The South Carolina Department of Transportation’s Mark Clark Expressway Draft Environmental Impact Statement published last July is 500 pages long. Its appendices and public comments add 1,500 more pages.
This study recommends the construction of a four-lane parkway from the Savannah Highway end of I-526 to the Folly Road end of the James Island Expressway.
This roadway, first proposed in the early 1970s, would require that two huge new bridges be built across the Stono River — near the two huge bridges already built across the Stono.
Most people don’t have time to even skim the study. But SCDOT’s proposed extension is an issue I care about a lot, so I’ve spent time trying to understand how SCDOT reached its conclusion.
Here are the two most important things I’ve learned.
First, the main outcome of this study was decided before the first bit of data was collected, before the first citizen’s comment was heard.
It was decided by SCDOT’s definition of the study’s purpose: “to increase the capacity of the regional transportation system, improve safety, and enhance mobility to and from the West Ashley, Johns Island and James Island areas.”
It turns out that by “regional transportation system,” SCDOT really means the existing section of I-526 and the James Island Expressway. All of the study’s 39 alternatives that would not connect these two roads (“increase their capacity”) are quickly dismissed because “they fail to meet the need and purpose of the proposed Mark Clark Expressway project.”
In short, SCDOT defined the problem in a way that the only acceptable solution was building a road that connects I-526 and the James Island Expressway. All other solutions — mass transit, improving problem intersections, the Coastal Conservation League’s “New Way to Work” plan, and no build — were rejected with little or no analysis because they didn’t connect these two existing expressways.
SCDOT goes on to reduce the remaining alternatives to seven, but these seven are only slight variations of one “alternative” — building a four-lane highway and two enormous bridges that extend I-526 from Savannah Highway through Johns Island to James Island.
SCDOT’s preferred recommendation was strongly opposed by 90 percent of those who spoke at the overflowing James and Johns Island public hearings. Most preferred the no-build option or significant improvements to major problem intersections.
At no point does SCDOT do what any good business would do — analyze the cost-effectiveness of all possible alternatives. It just eliminates the least costly alternatives by an arbitrary definition.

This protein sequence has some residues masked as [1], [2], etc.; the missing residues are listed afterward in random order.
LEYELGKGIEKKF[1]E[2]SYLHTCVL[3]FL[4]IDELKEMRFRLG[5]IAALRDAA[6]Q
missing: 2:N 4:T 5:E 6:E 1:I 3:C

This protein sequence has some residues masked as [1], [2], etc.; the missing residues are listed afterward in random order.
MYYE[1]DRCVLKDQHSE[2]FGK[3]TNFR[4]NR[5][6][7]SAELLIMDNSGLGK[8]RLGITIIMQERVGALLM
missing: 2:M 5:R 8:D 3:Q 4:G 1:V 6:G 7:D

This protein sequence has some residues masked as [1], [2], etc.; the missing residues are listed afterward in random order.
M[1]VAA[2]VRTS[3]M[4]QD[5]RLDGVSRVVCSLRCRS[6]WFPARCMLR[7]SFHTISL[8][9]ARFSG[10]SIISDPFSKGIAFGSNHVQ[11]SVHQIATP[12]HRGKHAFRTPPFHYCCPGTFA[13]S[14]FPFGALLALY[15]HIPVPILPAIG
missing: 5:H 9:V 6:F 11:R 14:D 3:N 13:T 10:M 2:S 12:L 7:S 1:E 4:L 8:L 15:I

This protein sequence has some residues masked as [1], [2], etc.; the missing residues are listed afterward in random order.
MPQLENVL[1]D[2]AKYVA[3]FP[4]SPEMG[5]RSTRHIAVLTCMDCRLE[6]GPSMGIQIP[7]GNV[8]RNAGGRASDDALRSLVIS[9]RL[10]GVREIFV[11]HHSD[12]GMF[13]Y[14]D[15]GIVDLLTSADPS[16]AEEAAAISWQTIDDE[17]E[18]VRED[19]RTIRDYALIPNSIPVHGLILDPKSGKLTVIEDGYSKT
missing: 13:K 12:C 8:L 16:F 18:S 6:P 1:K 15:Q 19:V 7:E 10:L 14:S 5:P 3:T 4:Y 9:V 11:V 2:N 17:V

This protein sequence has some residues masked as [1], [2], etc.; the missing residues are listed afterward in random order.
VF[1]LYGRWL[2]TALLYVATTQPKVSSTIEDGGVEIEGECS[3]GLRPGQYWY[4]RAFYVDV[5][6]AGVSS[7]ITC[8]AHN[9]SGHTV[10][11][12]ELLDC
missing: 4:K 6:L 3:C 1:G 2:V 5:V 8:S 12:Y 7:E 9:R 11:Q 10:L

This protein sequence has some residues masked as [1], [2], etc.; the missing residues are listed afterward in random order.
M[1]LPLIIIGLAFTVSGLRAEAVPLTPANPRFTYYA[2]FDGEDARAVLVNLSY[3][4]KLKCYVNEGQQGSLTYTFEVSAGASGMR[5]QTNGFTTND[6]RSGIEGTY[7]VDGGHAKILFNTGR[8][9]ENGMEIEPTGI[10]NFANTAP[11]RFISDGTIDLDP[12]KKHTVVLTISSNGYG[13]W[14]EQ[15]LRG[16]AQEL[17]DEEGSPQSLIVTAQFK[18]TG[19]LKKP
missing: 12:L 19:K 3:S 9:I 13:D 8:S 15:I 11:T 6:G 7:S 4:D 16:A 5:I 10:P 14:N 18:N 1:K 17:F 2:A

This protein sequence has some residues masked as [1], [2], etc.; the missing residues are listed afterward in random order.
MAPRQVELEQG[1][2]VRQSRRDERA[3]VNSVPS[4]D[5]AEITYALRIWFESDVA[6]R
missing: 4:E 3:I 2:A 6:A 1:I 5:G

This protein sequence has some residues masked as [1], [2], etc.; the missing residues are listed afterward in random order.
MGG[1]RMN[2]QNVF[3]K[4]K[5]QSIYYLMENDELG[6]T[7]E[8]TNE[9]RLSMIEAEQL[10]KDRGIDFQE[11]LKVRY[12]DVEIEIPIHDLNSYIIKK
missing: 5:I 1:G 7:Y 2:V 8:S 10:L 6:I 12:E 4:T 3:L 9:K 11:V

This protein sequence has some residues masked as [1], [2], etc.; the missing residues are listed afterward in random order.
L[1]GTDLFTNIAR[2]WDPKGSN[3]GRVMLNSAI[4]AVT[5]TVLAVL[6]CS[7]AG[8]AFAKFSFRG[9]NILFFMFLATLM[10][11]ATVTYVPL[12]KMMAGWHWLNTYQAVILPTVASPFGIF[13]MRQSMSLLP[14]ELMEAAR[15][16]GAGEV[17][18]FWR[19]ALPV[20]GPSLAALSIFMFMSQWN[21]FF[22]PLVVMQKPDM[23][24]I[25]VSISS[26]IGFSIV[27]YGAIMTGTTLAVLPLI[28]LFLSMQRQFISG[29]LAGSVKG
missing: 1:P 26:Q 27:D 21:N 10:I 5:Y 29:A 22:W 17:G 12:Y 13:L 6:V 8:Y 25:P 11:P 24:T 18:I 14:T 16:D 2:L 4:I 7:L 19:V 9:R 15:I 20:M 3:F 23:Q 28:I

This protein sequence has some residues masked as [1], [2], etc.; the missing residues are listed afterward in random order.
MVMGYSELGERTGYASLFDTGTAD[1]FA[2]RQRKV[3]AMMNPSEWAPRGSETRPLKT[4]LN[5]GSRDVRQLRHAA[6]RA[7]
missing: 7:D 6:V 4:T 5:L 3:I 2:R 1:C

The second and most important thing I learned is that SCDOT’s study did not even begin to do what most Charleston County residents and taxpayers want our government to do: identify our most serious traffic problems and propose cost-effective solutions.
The study says nothing about the continuous congestion along I-26 … or the truly dangerous, backed-up I-526 exit at Glenn McConnell Parkway … or the heavy truck traffic between the ports and I-26 … or the effects of Boeing’s new plant on I-26.
For example, instead of evaluating the cost-effectiveness of rail solutions in the high traffic I-26 corridor (downtown Charleston to Summerville), SCDOT focuses on proving that commuter and light rail connections between Savannah Highway and James Island would have few riders and produce little revenue.
Who would have guessed?
I understand that SCDOT was not required by its contract with Charleston County to look at the big picture, but for heaven’s sake, someone needs to. And that someone is Charleston County Council.
We South Carolinians pride ourselves on being financially conservative and responsible. SCDOT has recommended to Charleston County Council that we spend half a billion dollars — the only large pot of transportation money our state is likely to have for at least the next decade — on connecting Savannah Highway and James Island. This is not responsible.
What would be responsible and benefit our entire state’s economy would be to improve the flow of transportation along the I-26 corridor. This is where the greatest congestion is. This is where the most people live and work. This is South Carolina’s most important economic gateway.
I understand that the $420 million the State Transportation Infrastructure Bank has allocated to Charleston County is designated for extending I-526.
But if in this time of scarce resources, our county officials, our new governor, our legislative leaders, and the State Transportation Infrastructure Bank can’t figure out how to reallocate this money so we can solve a giant problem that affects the whole state — rather than blindly completing a 40-year-old plan for a local horseshoe that is opposed by those it supposedly helps — we are in serious trouble.
Stone Post Road